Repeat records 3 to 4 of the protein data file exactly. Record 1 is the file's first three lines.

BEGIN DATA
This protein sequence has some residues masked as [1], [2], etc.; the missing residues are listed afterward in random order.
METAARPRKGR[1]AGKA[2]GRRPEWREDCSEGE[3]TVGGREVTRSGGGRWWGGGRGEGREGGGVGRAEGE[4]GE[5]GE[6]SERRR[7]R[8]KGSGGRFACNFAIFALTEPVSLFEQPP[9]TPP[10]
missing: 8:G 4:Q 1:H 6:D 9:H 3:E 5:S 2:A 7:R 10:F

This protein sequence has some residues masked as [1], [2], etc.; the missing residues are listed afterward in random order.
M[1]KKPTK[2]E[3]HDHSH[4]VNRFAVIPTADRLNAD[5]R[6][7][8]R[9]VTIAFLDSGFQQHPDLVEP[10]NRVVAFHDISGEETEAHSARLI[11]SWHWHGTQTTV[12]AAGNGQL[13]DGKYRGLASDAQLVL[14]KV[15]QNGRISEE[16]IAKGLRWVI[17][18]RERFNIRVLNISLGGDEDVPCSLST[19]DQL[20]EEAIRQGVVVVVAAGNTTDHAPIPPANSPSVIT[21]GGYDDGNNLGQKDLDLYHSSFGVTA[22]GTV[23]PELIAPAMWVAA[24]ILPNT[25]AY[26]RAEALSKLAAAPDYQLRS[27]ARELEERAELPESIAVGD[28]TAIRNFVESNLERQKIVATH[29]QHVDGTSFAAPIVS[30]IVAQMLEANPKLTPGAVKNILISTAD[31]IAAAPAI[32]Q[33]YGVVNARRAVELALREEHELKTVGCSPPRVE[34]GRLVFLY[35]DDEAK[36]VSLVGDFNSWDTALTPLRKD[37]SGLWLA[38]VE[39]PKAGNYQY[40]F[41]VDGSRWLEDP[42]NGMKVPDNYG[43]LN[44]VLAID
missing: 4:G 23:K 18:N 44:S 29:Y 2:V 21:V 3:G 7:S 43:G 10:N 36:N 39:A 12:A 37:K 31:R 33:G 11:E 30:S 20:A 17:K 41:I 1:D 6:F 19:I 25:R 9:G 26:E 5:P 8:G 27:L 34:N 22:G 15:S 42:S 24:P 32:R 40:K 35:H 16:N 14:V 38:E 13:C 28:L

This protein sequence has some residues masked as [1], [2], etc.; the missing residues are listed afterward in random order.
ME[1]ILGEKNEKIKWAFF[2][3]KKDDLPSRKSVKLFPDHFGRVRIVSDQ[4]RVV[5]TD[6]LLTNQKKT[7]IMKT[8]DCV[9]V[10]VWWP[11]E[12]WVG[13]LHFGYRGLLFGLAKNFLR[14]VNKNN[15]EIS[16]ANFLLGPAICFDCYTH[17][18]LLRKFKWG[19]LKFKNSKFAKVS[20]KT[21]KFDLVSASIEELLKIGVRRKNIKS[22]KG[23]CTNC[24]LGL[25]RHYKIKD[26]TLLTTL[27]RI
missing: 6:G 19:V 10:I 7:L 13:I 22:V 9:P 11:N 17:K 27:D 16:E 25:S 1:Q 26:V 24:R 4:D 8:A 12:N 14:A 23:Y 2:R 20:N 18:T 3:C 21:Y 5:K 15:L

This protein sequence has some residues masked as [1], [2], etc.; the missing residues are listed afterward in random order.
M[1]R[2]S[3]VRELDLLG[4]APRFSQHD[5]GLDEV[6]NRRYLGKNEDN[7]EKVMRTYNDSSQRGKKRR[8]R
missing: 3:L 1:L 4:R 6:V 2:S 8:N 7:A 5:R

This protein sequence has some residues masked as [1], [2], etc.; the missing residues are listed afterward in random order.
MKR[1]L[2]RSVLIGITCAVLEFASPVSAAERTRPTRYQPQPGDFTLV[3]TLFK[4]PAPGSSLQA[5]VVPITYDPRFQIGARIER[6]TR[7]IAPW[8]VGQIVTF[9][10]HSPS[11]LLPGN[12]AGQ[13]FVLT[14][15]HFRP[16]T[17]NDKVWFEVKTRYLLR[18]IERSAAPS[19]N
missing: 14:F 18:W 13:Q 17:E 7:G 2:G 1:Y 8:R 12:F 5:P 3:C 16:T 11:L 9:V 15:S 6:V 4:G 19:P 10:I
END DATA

This protein sequence has some residues masked as [1], [2], etc.; the missing residues are listed afterward in random order.
ME[1]ILGEKNEKIKWAFF[2][3]KKDDLPSRKSVKLFPDHFGRVRIVSDQ[4]RVV[5]TD[6]LLTNQKKT[7]IMKT[8]DCV[9]V[10]VWWP[11]E[12]WVG[13]LHFGYRGLLFGLAKNFLR[14]VNKNN[15]EIS[16]ANFLLGPAICFDCYTH[17][18]LLRKFKWG[19]LKFKNSKFAKVS[20]KT[21]KFDLVSASIEELLKIGVRRKNIKS[22]KG[23]CTNC[24]LGL[25]RHYKIKD[26]TLLTTL[27]RI
missing: 6:G 19:V 10:I 7:L 13:I 22:V 9:P 11:N 17:K 27:D 16:E 25:S 1:Q 26:V 24:R 4:D 8:A 12:N 14:A 23:Y 2:R 20:N 18:T 3:C 21:Y 5:K 15:L

This protein sequence has some residues masked as [1], [2], etc.; the missing residues are listed afterward in random order.
M[1]R[2]S[3]VRELDLLG[4]APRFSQHD[5]GLDEV[6]NRRYLGKNEDN[7]EKVMRTYNDSSQRGKKRR[8]R
missing: 3:L 1:L 4:R 6:V 2:S 8:N 7:A 5:R